Last night, I recalled one specific phone call I got from a dear friend of mine during that time. We had met at an audition for a regional theatre production of “Streamers” and had a short affair that turned into a deep friendship. He lived down Bleecker Street from me on the corner of Perry and I thought of him when I saw that was Felix’s address in the film last night.
One beautiful spring day my friend called in tears to tell me that he needed me to come over but please don’t be shocked. I knew he had contracted KS and by this time this young man — one of the most handsome I’ve ever known — was a kind of monstrous version of what KS could do to you at that point. His eyes were almost completely shut with lesions and his nose was one huge one hidden under them somewhere. He told me he needed someone to help clean him and his apartment because he couldn’t. I arrived to find him lying in his own vomit and shit — as so many of us found our friends or our lovers back then, I am not special in this story at all, so many of us did this for others back then. I cleaned him up — trying not to vomit myself at the smell — and then he suddenly projectile vomited all over my legs. It looked like he had thrown up blood and I began to freak out. He started screaming at me that it was the grape juice that he couldn’t keep down and began to scream at me to get out, all his pent-up anger directed at me. I let him scream and rant as I continued to clean up the mess, wrapping my hands in towels since I didn’t have gloves, before using more towels to clean it all up.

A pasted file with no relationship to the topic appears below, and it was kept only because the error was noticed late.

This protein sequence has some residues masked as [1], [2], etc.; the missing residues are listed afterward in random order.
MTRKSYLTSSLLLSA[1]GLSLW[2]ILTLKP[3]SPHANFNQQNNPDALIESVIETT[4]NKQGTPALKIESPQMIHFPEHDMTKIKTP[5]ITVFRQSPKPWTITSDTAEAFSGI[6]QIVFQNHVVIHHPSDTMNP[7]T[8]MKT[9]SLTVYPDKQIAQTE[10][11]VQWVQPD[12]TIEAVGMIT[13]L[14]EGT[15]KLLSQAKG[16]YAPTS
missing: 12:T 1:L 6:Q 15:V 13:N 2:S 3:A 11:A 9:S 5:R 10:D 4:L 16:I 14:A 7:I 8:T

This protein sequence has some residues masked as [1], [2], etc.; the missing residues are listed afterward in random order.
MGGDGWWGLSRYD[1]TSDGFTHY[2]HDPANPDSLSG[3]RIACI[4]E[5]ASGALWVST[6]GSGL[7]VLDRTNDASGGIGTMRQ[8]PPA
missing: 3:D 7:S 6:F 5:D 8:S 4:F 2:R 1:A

His apartment’s curtains were drawn against the day’s beautiful spring sunlight since he said the light hurt his eyes, which were but creases there in his face between the lesions. I put him back to bed after he stopped his ranting and covered up his shivering body and walked back out into the light of the beautiful spring day. I stopped at a drugstore on another corner of Bleecker and bought a bottle of hydrogen peroxide and knelt at the corner and in a panic poured it all over my hands, hating myself for feeling such panic but doing it nonetheless.
I stopped off in Father Demo Park and sat down in the spring sunshine to gather myself. I watched all the people that day so happy and going about their lives seemingly so unaware of how many of my gay brothers were shut up in their apartments on such a beautiful day waiting for others to come and visit them and maybe clean them up where they lay in vomit and shit. I remember sitting there that day thinking the world had no idea what we are all going through, what a war we were living through and how we could not leave our brothers to suffer alone on that battlefield of decimated bodies in their loneliness even if it meant having a panic attack and pouring hydrogen peroxide on ourselves while kneeling on Bleecker Street.
And then, sitting on that park bench, I put my head in my hands and sobbed, not caring who saw me. Sobbing in the light was as much a part of the plague years as keeping it together in the darkened apartments of friends.
That is what The Normal Heart last night did for me. It brought back up that memory, one I share with thousands of others who helped friends in just such ways over and over and over back then. We all took care of one another and didn’t ask for any appreciation for it. We did what we had to do. And now years later we have all, so many of us, locked those memories away where they too are now curtained off from the light of day in so many ways because they are so painful to revisit. But sometimes revisit them we must to remind ourselves what we all went through and to honor those who didn’t make it.
I am so grateful that this latest generation of young gay men does not have to live through such a time. And I am grateful that I have lived long enough to be grateful about that.
And I love Larry for not letting us forget.